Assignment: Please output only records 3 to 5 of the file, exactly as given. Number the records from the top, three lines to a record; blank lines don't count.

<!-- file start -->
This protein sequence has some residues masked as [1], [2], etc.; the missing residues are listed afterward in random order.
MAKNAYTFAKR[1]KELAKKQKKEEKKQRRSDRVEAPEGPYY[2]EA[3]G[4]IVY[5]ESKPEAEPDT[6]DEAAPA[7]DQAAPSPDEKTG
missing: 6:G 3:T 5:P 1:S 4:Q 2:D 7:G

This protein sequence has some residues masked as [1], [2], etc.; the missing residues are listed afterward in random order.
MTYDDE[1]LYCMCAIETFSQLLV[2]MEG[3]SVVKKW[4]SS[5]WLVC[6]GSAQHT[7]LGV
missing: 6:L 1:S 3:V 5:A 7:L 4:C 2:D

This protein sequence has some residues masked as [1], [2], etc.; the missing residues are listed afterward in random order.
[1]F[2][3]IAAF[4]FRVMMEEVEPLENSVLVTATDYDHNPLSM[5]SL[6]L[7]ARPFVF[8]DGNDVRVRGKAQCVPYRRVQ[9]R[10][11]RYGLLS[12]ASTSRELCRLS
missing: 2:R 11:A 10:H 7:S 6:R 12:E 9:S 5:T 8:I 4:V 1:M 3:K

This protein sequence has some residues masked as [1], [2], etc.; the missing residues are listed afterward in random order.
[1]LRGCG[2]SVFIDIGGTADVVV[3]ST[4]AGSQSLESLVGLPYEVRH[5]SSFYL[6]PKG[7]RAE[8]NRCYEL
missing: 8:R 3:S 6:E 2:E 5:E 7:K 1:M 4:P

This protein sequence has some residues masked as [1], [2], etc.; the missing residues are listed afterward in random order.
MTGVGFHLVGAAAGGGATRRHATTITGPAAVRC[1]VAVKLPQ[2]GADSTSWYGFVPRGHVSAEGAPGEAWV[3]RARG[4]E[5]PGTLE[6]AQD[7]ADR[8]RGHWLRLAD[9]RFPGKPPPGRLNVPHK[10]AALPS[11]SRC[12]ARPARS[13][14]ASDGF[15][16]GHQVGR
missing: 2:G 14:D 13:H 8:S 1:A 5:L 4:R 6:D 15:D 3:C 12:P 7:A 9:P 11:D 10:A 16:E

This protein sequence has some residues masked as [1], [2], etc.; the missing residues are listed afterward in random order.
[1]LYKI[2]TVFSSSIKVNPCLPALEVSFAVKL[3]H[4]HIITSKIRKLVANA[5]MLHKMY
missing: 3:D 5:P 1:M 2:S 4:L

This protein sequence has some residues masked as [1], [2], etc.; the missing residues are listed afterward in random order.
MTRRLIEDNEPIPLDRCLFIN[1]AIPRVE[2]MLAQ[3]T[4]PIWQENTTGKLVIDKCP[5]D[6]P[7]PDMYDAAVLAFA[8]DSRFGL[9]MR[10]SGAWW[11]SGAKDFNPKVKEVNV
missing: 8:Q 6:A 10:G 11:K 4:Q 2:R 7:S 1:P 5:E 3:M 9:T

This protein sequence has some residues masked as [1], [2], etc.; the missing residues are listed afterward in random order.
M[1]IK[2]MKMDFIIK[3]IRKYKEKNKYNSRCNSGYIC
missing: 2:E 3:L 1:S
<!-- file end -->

This protein sequence has some residues masked as [1], [2], etc.; the missing residues are listed afterward in random order.
[1]F[2][3]IAAF[4]FRVMMEEVEPLENSVLVTATDYDHNPLSM[5]SL[6]L[7]ARPFVF[8]DGNDVRVRGKAQCVPYRRVQ[9]R[10][11]RYGLLS[12]ASTSRELCRLS
missing: 2:R 11:A 10:H 7:S 6:R 12:E 9:S 5:T 8:I 4:V 1:M 3:K

This protein sequence has some residues masked as [1], [2], etc.; the missing residues are listed afterward in random order.
[1]LRGCG[2]SVFIDIGGTADVVV[3]ST[4]AGSQSLESLVGLPYEVRH[5]SSFYL[6]PKG[7]RAE[8]NRCYEL
missing: 8:R 3:S 6:E 2:E 5:E 7:K 1:M 4:P

This protein sequence has some residues masked as [1], [2], etc.; the missing residues are listed afterward in random order.
MTGVGFHLVGAAAGGGATRRHATTITGPAAVRC[1]VAVKLPQ[2]GADSTSWYGFVPRGHVSAEGAPGEAWV[3]RARG[4]E[5]PGTLE[6]AQD[7]ADR[8]RGHWLRLAD[9]RFPGKPPPGRLNVPHK[10]AALPS[11]SRC[12]ARPARS[13][14]ASDGF[15][16]GHQVGR
missing: 2:G 14:D 13:H 8:S 1:A 5:L 4:R 6:D 15:D 3:C 12:P 7:A 9:P 11:D 10:A 16:E